If we understand Paul’s reasoning here, he was saying that earthly rulers either jeopardize or help their chances of getting eternal life by whatever they do in their positions of leadership. The principle is, “Whatsoever a man soweth, that shall he also reap” (Gal. 6:7).
In what way will God “have all men to be saved”? God is determined that all will be saved from ignorance, for everyone is guaranteed a knowledge of the truth that Jesus is “the true Light, which [eventually] lighteth every man that cometh into the world” (John 1:9). God’s intent is that no one will go into Second Death without first having the knowledge that Jesus is the Savior. Each person will have to come to that knowledge and then make a decision favorable or unfavorable.
The Diaglott says that God “desires all men to be saved, and to come to an accurate knowledge of the truth.”
(CEV) God wants everyone to be saved and to know the whole truth, which is,
(ISV) who wants all people to be saved and to come to know the truth fully.
God’s desire will be fulfilled in that all will come to a knowledge of the truth. The “accurate knowledge” is not chronology, the covenants, etc., but that Jesus Christ is the only means of salvation. If one is to get everlasting life on God’s terms, it has to be in and through Jesus. Jesus tasted death for every man (Heb. 2:9).
Paul tells us the important truth in the next verses and also that there is a “due time” when this truth will be known.
1 Tim. 2:5 For there is one God, and one mediator between God and men, the man Christ Jesus;
Verses 5 and 6 refute the doctrine of the Trinity, for Jesus is inserted between God and men. Jesus is the one Mediator between the one God and men. Honesty and humility are essential qualities for the Christian. Those who have been teaching others a wrong doctrine such as the Trinity have a moral obligation to admit they were wrong if and/or when their eyes are opened to the truth. With some doctrines, it is just a matter of growth, and one could simply say, “I once thought such and such, but I now think otherwise.” Even great writers change their minds at times as a matter of growth. Those who stubbornly and willfully teach error do so out of pride. We admire one who confesses a fault. We also admire someone who turns from a life of degradation to repentance and consecration, for we see that the power of God is working in that individual.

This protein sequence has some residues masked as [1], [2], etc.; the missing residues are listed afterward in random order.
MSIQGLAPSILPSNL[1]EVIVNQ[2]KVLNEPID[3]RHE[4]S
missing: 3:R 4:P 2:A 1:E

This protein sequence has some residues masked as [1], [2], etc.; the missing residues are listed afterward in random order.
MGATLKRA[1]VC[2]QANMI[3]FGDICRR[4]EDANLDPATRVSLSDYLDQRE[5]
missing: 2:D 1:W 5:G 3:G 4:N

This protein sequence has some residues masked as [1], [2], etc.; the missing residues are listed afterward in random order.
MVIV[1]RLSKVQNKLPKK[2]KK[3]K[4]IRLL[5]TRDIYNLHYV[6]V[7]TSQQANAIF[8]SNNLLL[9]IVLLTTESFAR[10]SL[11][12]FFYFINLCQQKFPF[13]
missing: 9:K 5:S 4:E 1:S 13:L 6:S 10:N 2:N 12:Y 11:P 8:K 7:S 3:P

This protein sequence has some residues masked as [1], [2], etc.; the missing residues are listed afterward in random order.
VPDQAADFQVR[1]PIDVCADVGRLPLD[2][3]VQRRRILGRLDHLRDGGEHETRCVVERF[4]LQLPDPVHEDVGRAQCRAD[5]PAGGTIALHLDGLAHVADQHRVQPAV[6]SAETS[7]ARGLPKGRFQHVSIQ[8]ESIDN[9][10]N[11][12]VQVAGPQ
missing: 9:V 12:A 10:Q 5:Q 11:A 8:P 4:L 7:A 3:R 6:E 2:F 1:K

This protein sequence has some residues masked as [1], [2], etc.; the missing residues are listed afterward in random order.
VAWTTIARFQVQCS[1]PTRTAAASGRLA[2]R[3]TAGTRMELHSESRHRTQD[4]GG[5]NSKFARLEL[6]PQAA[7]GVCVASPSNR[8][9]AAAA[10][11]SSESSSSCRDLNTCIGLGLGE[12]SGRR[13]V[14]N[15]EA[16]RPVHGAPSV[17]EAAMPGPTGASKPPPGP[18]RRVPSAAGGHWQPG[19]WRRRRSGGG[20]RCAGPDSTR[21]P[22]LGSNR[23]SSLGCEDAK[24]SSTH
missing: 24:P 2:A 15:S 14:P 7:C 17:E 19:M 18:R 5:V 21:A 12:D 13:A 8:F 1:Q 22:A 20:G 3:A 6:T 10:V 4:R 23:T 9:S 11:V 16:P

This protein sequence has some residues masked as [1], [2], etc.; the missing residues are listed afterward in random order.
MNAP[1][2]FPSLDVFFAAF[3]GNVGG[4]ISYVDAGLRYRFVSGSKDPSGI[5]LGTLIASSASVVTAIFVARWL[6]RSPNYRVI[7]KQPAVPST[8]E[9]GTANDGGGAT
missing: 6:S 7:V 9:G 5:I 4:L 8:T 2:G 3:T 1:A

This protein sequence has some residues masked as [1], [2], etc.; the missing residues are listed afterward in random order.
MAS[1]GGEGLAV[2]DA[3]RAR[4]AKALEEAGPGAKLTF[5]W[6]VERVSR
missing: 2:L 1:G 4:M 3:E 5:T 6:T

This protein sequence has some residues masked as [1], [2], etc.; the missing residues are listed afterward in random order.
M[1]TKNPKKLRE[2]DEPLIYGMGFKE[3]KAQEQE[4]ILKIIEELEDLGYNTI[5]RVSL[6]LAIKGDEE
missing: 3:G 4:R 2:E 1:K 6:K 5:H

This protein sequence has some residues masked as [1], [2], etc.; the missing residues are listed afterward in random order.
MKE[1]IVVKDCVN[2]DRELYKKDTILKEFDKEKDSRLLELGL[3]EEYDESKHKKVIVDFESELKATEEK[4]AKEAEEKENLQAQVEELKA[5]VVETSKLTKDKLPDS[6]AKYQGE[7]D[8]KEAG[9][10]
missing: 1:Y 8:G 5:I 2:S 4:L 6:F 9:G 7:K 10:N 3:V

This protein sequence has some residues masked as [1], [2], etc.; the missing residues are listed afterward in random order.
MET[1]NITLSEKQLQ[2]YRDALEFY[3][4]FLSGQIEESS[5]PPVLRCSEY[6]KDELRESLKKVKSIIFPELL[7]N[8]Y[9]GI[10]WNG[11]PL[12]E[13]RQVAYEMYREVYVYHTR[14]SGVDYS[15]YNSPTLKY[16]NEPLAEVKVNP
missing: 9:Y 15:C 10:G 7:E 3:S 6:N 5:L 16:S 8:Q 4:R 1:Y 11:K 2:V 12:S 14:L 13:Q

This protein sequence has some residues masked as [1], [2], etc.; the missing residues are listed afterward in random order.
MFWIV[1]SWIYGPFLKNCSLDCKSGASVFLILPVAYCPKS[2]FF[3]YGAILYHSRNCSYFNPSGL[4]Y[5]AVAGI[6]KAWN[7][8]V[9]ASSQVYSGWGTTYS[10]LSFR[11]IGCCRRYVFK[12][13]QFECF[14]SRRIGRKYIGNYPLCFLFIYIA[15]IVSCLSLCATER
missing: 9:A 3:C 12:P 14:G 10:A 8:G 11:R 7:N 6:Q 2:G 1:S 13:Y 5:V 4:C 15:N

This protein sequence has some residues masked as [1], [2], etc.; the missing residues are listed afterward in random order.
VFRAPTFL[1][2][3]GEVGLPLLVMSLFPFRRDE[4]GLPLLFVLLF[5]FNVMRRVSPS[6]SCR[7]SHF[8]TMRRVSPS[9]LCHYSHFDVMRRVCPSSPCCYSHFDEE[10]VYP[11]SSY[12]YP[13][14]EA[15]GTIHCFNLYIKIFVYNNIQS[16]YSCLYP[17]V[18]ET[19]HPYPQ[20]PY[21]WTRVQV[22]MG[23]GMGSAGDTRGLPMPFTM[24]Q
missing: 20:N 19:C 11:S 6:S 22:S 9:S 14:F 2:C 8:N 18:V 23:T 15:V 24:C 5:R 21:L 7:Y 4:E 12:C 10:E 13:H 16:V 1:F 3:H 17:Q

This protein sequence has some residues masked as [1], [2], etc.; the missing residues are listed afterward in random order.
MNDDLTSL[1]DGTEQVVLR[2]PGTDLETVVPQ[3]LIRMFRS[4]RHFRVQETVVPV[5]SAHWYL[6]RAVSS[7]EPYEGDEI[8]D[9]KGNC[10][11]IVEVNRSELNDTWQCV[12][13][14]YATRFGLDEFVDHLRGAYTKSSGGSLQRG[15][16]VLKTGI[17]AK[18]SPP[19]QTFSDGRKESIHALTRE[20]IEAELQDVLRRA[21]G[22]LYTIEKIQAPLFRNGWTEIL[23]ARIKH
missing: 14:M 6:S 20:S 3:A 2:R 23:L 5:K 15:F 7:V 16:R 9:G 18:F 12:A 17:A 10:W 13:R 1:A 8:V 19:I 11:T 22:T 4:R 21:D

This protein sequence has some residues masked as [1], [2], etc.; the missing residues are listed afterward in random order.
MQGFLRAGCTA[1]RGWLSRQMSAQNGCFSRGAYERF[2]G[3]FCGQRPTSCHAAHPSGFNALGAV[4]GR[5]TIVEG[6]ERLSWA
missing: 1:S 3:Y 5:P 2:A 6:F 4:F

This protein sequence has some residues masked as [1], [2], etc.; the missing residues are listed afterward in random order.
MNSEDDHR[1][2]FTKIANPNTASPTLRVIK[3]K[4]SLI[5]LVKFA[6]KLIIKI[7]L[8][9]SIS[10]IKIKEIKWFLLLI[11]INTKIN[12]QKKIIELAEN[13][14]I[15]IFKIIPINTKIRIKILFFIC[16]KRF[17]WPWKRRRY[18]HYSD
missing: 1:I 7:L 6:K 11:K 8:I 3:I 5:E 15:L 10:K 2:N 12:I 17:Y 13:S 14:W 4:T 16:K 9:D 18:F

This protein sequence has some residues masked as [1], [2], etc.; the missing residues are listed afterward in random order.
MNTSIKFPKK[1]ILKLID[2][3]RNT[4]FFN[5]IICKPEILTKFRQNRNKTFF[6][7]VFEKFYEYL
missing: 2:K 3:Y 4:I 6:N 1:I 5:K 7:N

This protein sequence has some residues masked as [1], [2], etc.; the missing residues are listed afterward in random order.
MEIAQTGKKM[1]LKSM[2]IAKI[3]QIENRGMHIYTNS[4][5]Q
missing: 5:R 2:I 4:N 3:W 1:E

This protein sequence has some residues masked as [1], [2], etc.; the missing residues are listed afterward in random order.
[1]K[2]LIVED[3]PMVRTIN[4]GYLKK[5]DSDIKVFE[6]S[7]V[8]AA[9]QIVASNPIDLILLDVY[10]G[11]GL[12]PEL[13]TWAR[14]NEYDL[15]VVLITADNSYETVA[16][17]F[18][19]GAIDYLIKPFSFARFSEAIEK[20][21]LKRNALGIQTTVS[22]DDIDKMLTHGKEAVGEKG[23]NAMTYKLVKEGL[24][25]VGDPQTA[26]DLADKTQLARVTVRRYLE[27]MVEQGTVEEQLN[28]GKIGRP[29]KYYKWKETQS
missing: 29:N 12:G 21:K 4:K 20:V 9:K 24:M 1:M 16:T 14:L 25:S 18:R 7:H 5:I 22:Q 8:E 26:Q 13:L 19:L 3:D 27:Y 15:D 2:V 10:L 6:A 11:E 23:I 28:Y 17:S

Look at some other translations for verse 5:
(BBE) For there is one God and one peacemaker between God and men, the man Christ Jesus,
(CEV) There is only one God, and Christ Jesus is the only one who can bring us to God. Jesus was truly human, and he gave himself to rescue all of us.
(ERV) There is only one God, and there is only one way that people can reach God. That way is through Christ Jesus, who as a man
(ISV) There is one God. There is also one mediator between God and human beings—a human, the Messiah Jesus.
1 Tim. 2:6 Who gave himself a ransom for all, to be testified in due time.
The Diaglott has “seasons” (plural), showing there is more than one “due time.” The truth about Jesus is to be testified in “seasons.”
(TS2009) who gave Himself a ransom for all, to be witnessed in its own seasons,
The apostles were not emphasizing the Kingdom with the gospel of restitution, for it is better to accept Jesus as the Savior now, in the Gospel Age, in the “day of salvation,” than to wait for the Kingdom (2 Cor. 6:2). How glorious is the opportunity of the high calling in Christ Jesus! Restitution is incidental; it is a byproduct. Therefore, the main thrust of the apostles in going out was to make converts in the present age.
Under the Law Covenant, Moses was the mediator between God and the nation of Israel. In the Kingdom Age, the vast majority of the human race will hear for the first time that Jesus is the Mediator between God and men, that he is the Messiah, the one whom God sent. Once that knowledge is believed, responsibility is incurred.
1 Tim. 2:7 Whereunto I am ordained a preacher, and an apostle, (I speak the truth in Christ, and lie not;) a teacher of the Gentiles in faith and verity.
Paul wrote this epistle around AD 64. At that time, the message was mostly a Gentile message, for the Diaspora took place just a few years later. After AD 70, very few Jews accepted Jesus down through the Gospel Age (Rom. 11:25).